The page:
What? I am MARRIED?

Texas remains in the minority of states that recognize what was traditionally referred to as common law marriage or informal marriage. There are three elements to an informal marriage claim under Texas law. The couple 1) agreed to be married; 2) cohabitated in Texas; and 3) a held themselves out as married. An informal marriage does not exist unless all three of these elements are present and they all exist at the same time. A common myth persists that if parties simply live together for a certain period of time (for example, 7 seven years), they are common law spouses. This is not true in any state.

Agreement to be married

To establish an informal marriage, the person who believes they were married must show that the couple agreed to be married; that is, that they “intended to have a present, immediate, and permanent marital relationship” and that they did, in fact, agree to be spouses. The agreement to be married must be a present agreement; it is not sufficient to agree on present cohabitation and future marriage.

A statutory “declaration of informal marriage” form is available to couples who agree to be married in Texas but elect against a formal marriage. Such a declaration recorded with the county clerk constitutes proof of the marriage of the parties. Other proof showing an agreement to be married includes the filing of joint tax returns by the parties, the introduction of the parties as each other’s spouse or as the stepparent to the other parties’ children and the joint ownership of accounts.


Generally, this is a straightforward question: do you live together? Because there is no time frame required, such as the myth referenced above of seven years, this element is easily met, but MUST be combined with both of the other elements for an informal marriage to exist.

Holding out to the public

Texas’s informal marriage statute requires that the couple “represented to others that they were married.” Occasional introductions as spouses are not sufficient; rather, the question turns on whether the couple had a reputation in the community for being married. There can be no “secret” informal marriage in Texas. This prohibition prevents a situation whereby an unknown, informal spouse might come forward claiming to be the surviving spouse to the detriment of a later spouse. The “holding out” requirement puts the public on notice that the individuals have agreed to be married and are married until dissolution of the marriage.

Why does it matter?

Your marital status as married or single affects many rights and duties. The following list is not exhaustive:

• Homestead Rights;

• Divorce and Property Division;

• Inheritance rights;

• Marital property liability during life;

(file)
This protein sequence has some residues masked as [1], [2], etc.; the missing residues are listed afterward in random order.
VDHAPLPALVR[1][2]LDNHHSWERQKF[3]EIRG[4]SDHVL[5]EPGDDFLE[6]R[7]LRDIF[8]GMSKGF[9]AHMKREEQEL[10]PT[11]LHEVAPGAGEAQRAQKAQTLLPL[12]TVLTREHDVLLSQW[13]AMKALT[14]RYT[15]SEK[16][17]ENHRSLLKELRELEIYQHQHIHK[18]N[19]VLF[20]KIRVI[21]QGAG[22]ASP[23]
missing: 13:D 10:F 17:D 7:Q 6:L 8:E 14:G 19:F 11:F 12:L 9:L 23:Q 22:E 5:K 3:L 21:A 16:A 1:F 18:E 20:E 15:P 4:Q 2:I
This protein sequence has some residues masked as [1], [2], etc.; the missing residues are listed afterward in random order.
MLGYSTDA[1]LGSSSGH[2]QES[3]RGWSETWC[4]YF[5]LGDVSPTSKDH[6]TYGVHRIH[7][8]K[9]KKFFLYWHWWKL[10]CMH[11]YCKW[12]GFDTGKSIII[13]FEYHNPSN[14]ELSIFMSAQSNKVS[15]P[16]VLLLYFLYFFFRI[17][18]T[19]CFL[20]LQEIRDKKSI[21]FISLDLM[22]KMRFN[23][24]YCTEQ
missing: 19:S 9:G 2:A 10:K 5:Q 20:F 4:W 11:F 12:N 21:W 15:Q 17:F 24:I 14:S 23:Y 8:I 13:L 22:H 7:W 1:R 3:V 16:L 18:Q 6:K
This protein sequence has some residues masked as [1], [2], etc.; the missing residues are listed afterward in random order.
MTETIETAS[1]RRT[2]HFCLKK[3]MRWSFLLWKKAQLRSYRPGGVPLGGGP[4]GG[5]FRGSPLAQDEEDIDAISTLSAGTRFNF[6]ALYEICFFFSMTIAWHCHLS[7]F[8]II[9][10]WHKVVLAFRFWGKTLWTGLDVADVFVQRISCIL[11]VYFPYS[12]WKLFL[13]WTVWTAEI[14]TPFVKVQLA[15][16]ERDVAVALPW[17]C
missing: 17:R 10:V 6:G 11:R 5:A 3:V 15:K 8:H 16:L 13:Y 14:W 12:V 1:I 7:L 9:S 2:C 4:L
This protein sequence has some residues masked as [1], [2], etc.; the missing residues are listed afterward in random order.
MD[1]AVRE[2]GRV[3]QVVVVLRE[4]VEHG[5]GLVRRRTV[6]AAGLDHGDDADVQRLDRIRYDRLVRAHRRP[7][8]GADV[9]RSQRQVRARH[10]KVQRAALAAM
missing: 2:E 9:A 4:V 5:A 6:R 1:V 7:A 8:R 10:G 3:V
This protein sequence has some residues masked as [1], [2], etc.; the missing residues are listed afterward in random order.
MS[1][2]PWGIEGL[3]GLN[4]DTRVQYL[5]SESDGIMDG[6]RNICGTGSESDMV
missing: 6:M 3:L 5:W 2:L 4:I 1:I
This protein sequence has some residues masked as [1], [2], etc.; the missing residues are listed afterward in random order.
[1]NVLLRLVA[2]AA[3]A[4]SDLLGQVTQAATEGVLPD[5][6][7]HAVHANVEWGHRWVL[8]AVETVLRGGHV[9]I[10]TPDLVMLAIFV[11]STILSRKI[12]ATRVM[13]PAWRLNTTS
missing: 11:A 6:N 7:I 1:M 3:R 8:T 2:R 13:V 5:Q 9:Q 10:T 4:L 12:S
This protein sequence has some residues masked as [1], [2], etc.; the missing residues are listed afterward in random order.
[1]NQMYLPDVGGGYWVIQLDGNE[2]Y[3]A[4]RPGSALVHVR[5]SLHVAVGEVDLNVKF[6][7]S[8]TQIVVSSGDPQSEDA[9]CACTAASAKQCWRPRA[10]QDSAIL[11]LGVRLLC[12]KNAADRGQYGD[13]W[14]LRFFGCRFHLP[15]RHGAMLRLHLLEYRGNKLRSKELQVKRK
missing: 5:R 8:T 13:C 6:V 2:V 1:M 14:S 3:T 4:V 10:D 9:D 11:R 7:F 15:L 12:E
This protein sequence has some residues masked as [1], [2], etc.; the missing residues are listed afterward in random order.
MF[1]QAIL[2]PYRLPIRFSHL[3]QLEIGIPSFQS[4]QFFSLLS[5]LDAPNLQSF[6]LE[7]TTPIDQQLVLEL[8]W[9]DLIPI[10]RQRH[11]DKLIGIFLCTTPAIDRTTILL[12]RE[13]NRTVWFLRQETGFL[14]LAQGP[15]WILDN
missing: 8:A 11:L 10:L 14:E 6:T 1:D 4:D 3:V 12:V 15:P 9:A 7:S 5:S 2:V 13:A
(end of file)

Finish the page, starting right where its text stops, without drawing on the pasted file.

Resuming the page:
• Social Security survivor benefits;

• Health, life, auto insurance plan benefits and savings through a spouse’s employer or otherwise;

• Retirement plan and pension benefits;

• Entitlement to the marital deduction from the federal estate and gift tax;

• The ability to file a joint income tax return with the IRS and state taxing authorities;

• Standing to pursue wrongful death and loss of consortium claims;

• Entitlement to the marital communications privilege;

• Standing to make end-of-life and burial decisions;

• Entitlement to immigration protections afforded spouses;

• Entitlement to benefits under the Family Medical Leave Act;

• Ability to serve as a surrogate decision maker or “next of kin” for an incapacitated spouse in the absence of a medical power of attorney.

How To Avoid An Informal Or Common Law Marriage

Do not agree to be informally married. Never agree to be married in any manner other than a formal marriage. Ideally, the lack of an agreement to be married will be publicized to friends, family members (also known as future witnesses) and estate planning attorneys. For example, a statement like the following could be made to your client’s most credible friend: “We are living together but we haven’t agreed to be married, and if we ever do decide to get married, we will have a ceremony.” Dropping this statement into a handwritten letter or email would be even better.

Do not hold out as being married. Even though it may sometimes be easier to “go along” with your friends and neighbors’ assumptions, or your significant other’s assertions, one must diligently correct any references to “husband,” “wife,” “spouse,” etc. It is also important that no documents (for example, leases, deeds, mortgages, credit applications) are completed in a manner that would suggest a marital relationship, and that no badges of marriage (such as wedding rings) be worn or displayed.

Get it in writing. A party who does not want to be “caught” in an informal marriage should ask his or her partner to enter into a written agreement that affirmatively disavows an informal marriage. A copy of any such agreement should be provided to the parties’ named agents under durable powers of attorney, executors and estate planning attorneys.